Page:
1660316765865 Willnextgenworkersbeuptocaringforlastgentechhero

Will next-gen workers be up to caring for last-gen technologies?

Feb. 22, 2022
Hold the bus for sustainable skills

Imagine the next generation of digital integration technology arriving in our current plants. Will the champions of that effort be discouraged by our skills, tools, procedures or lack thereof? Perhaps there’s a chance early adopters of digitalization can avoid leaving their successors in the lurch. The old multimeter hasn’t been particularly useful for diagnosing digital communication issues, so it’s time we begin cataloguing and regimenting some rudiments for novices. Our workforce needs procedures that will enable them to solve 90% or more of the hopefully rare issues that might arise.

In the early 1980s, the refinery had numerous control systems that employed then-current electronic transmitters and controllers; they utilized current loops for communicating measurements and outputs. But as new process units were commissioned, young engineers were somewhat stunned to learn that instrument technicians rarely brought along a volt-ohm meter (VOM), let alone a digital multimeter for loop checking or troubleshooting. A few revealed they'd been issued pocket VOM’s like one might find at the auto parts store, but few had any training in how to use them.

Their supervisors could hardly be blamed for this technology/skills gap, as they'd risen from the very ranks which they were leading. They cut their teeth on “wind instruments” (pneumatics) and no one had made much effort to educate them about milliamps, volts, resistance or grounding. Adding to the dysfunction was an unfriendly rift between the plant’s salaried engineers and the crafts people, with familiar hostility and distrust between union and management. An extended contract dispute that climaxed in a months-long strike—during which the refinery continued to run at normal rates—had occurred only a few years prior.

“Golden handshakes” (early retirement incentives) for the mostly senior salaried members of the shop supervision paved the way for a new generation, who attempted to instill the understanding and troubleshooting skills needed for the “new” age of electronics. Training ensued, covering the rudiments of electronic control loops. But stubborn cultural norms and the protections of union seniority didn’t lend themselves to expanding physical and mental challenges, and the site continued to languish in the fair-to-middling quartiles of the Solomon study. Rather than turning over a new generation of more motivated and youthful technicians, the craft ended up with few takers. The shop backfilled with overburdened contractors supported by company-salaried supervisors, who were left to grapple with doing more with less. It’s a recipe for burnout where “doing less” wins out, and is not fertile soil for adventures into new tech.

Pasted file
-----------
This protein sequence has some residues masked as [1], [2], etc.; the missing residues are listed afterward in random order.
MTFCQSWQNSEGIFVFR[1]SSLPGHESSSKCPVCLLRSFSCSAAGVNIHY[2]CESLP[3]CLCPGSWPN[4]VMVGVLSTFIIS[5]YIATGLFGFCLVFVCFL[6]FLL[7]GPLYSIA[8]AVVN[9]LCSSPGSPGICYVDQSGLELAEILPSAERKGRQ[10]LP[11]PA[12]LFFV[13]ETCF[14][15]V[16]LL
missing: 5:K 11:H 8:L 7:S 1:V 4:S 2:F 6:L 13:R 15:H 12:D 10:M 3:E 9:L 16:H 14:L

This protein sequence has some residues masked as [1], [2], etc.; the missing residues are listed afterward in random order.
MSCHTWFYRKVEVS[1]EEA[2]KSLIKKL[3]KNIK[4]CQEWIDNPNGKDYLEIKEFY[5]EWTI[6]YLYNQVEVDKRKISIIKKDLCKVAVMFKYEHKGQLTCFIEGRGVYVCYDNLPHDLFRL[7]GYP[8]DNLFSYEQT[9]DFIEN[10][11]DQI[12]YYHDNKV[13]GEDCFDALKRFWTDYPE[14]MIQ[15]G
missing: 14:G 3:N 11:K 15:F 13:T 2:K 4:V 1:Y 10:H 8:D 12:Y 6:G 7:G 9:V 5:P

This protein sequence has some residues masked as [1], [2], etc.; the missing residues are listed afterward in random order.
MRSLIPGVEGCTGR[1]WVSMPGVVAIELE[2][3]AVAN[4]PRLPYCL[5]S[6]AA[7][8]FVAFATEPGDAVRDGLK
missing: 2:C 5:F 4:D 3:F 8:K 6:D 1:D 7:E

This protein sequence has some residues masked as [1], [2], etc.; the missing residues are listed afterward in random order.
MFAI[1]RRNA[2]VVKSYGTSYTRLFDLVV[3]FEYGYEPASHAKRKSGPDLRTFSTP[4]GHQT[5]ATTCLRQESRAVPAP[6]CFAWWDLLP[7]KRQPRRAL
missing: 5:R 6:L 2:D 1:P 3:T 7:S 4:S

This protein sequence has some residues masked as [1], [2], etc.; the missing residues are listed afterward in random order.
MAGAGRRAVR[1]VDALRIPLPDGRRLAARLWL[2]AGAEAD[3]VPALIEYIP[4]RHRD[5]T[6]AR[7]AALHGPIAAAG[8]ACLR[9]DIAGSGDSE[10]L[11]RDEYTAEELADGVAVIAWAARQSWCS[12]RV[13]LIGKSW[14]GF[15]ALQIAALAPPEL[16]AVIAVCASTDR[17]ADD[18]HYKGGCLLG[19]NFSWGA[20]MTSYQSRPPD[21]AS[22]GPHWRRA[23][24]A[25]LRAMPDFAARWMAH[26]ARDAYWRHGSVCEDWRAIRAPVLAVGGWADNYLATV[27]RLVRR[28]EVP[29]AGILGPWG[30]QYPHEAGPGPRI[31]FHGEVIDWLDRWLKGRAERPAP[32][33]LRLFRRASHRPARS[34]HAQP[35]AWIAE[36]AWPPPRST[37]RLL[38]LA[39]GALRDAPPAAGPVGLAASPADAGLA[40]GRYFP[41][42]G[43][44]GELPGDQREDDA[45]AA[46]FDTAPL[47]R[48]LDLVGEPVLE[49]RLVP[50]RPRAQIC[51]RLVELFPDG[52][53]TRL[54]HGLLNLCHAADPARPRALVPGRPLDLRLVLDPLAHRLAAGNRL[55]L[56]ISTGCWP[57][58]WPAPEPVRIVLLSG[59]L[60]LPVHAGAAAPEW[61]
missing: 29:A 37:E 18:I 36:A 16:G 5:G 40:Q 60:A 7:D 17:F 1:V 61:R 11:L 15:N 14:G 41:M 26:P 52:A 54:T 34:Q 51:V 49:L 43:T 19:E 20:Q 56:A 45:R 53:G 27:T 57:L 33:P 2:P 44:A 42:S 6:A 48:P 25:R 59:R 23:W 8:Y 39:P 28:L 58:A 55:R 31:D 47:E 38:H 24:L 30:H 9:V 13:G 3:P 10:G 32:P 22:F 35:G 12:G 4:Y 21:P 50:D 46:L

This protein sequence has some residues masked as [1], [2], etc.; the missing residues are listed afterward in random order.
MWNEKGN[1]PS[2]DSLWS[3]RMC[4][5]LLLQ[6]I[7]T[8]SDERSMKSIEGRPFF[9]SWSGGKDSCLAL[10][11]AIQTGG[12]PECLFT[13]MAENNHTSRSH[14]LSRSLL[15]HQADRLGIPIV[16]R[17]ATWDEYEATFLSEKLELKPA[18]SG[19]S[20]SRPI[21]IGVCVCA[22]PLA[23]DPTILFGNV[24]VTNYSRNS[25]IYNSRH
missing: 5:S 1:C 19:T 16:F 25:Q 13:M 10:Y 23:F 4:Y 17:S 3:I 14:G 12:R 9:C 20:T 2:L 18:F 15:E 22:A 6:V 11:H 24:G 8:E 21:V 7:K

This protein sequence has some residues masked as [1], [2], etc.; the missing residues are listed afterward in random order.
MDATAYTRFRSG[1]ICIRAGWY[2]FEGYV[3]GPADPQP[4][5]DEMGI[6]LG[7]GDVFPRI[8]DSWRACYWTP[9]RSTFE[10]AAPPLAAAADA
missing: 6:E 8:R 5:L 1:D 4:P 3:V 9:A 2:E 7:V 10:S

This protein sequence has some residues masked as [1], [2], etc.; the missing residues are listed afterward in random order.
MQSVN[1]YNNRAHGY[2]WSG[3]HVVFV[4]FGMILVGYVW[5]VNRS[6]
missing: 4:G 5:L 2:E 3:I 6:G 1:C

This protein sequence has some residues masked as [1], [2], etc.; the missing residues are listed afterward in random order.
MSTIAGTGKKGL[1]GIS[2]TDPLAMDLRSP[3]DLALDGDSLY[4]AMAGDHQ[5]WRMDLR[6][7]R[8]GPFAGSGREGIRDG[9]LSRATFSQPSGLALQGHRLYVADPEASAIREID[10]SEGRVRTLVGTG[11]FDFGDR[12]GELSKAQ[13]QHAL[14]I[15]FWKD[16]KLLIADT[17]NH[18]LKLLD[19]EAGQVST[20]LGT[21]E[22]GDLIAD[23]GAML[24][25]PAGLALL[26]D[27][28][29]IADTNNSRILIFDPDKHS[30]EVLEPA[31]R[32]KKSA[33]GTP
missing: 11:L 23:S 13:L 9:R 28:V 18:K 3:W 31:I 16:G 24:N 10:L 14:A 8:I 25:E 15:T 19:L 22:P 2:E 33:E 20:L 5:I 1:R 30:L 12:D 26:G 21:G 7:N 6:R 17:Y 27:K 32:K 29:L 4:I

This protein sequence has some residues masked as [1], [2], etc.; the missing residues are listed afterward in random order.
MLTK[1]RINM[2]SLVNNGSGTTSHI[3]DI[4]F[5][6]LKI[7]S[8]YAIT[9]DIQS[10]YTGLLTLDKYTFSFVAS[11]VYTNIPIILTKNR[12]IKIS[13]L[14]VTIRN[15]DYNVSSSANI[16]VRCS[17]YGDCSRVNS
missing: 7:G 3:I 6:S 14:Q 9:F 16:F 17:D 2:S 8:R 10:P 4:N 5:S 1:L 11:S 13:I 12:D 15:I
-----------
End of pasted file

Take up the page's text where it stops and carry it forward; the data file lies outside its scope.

We now stand at a similar cusp, where pioneers of digital integration are checking their 401Ks and pricing condos in sunny climates. When this decade is over, many will be more engaged with pickle ball than packets and bytes. Are we thinking about how our successors can keep existing digital networks alive? Dreaming we can direct yesterday’s Door Dash driver out to engage their gaming prowess isn't a winning formula for sustaining digital networks. We can use their tech though—like the movie camera in your pocket and YouTube—to begin capturing tips and procedures.

Let’s be cautious about deriving too much confidence from the relative ease of deploying home and office networks. When we combine disparate vendors’ devices on a shared network, they might not be as interoperable as our Cuisinart toaster and GE refrigerator. As new bus technology extends through the process plant, the hobgoblins of 20th century fieldbus will be lurking. Incorrect or inconsistent cable impedance, no terminator, too many terminators, water ingress, loose terminations—all have the potential to impact network reliability.

If your facility has a significant investment in digital integration, whether fieldbus, Modbus or proprietary networks, it’s time we started investing in measures to avoid a trajectory of decay. If you’re on the supplier side, it’s potentially the crux of future measurement and control spending. There comes a time when we’ll have gone to the well too many times, as management grows weary of investments whose value is never fully realized.

About the author: John Rezabek
About the Author

John Rezabek | Contributing Editor

John Rezabek is a contributing editor to Control

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